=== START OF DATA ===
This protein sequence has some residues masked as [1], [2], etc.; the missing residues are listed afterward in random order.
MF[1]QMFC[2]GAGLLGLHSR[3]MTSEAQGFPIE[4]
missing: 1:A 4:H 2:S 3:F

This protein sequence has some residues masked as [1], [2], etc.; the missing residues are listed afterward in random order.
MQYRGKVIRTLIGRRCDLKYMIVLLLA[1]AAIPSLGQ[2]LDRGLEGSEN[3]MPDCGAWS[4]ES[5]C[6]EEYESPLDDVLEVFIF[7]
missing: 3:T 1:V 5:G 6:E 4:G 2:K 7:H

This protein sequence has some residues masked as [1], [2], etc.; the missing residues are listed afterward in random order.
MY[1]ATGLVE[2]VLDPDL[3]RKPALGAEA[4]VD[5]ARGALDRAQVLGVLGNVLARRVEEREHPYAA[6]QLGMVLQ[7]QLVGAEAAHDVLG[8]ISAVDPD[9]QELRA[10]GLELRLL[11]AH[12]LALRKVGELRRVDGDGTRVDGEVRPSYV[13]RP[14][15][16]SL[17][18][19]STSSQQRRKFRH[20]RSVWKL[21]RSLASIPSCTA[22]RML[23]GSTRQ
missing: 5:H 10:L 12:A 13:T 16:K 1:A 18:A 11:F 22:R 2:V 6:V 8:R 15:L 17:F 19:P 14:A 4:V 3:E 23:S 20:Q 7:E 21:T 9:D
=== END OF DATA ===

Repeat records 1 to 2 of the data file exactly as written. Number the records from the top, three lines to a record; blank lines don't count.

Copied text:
This protein sequence has some residues masked as [1], [2], etc.; the missing residues are listed afterward in random order.
MF[1]QMFC[2]GAGLLGLHSR[3]MTSEAQGFPIE[4]
missing: 1:A 4:H 2:S 3:F

This protein sequence has some residues masked as [1], [2], etc.; the missing residues are listed afterward in random order.
MQYRGKVIRTLIGRRCDLKYMIVLLLA[1]AAIPSLGQ[2]LDRGLEGSEN[3]MPDCGAWS[4]ES[5]C[6]EEYESPLDDVLEVFIF[7]
missing: 3:T 1:V 5:G 6:E 4:G 2:K 7:H